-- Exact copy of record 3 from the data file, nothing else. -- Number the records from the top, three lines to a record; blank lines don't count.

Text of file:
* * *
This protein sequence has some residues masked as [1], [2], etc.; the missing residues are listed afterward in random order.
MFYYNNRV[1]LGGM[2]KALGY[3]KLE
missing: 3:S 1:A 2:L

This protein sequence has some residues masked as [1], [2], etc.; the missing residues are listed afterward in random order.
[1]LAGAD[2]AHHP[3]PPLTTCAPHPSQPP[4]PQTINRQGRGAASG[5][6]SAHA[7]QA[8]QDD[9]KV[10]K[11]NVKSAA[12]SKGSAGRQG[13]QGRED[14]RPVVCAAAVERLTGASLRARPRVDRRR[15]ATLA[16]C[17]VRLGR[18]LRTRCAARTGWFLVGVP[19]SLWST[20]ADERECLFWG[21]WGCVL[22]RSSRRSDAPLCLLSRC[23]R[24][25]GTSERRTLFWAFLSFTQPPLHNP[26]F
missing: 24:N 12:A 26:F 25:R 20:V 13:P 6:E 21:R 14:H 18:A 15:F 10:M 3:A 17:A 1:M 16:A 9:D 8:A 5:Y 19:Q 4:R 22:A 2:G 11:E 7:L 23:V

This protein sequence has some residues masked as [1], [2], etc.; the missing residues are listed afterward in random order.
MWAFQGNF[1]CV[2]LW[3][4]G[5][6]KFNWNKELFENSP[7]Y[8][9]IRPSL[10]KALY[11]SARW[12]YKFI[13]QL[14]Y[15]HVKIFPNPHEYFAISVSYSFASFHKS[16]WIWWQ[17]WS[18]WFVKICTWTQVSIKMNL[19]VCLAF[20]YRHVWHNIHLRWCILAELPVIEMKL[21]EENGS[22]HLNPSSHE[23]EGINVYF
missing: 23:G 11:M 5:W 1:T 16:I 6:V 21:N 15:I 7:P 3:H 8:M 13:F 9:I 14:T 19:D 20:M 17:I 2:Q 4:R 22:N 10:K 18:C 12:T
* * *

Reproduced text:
This protein sequence has some residues masked as [1], [2], etc.; the missing residues are listed afterward in random order.
MWAFQGNF[1]CV[2]LW[3][4]G[5][6]KFNWNKELFENSP[7]Y[8][9]IRPSL[10]KALY[11]SARW[12]YKFI[13]QL[14]Y[15]HVKIFPNPHEYFAISVSYSFASFHKS[16]WIWWQ[17]WS[18]WFVKICTWTQVSIKMNL[19]VCLAF[20]YRHVWHNIHLRWCILAELPVIEMKL[21]EENGS[22]HLNPSSHE[23]EGINVYF
missing: 23:G 11:M 5:W 1:T 16:I 6:V 21:N 15:I 7:P 3:H 8:M 13:F 9:I 14:T 19:D 20:M 17:I 2:Q 4:R 22:N 10:K 18:C 12:T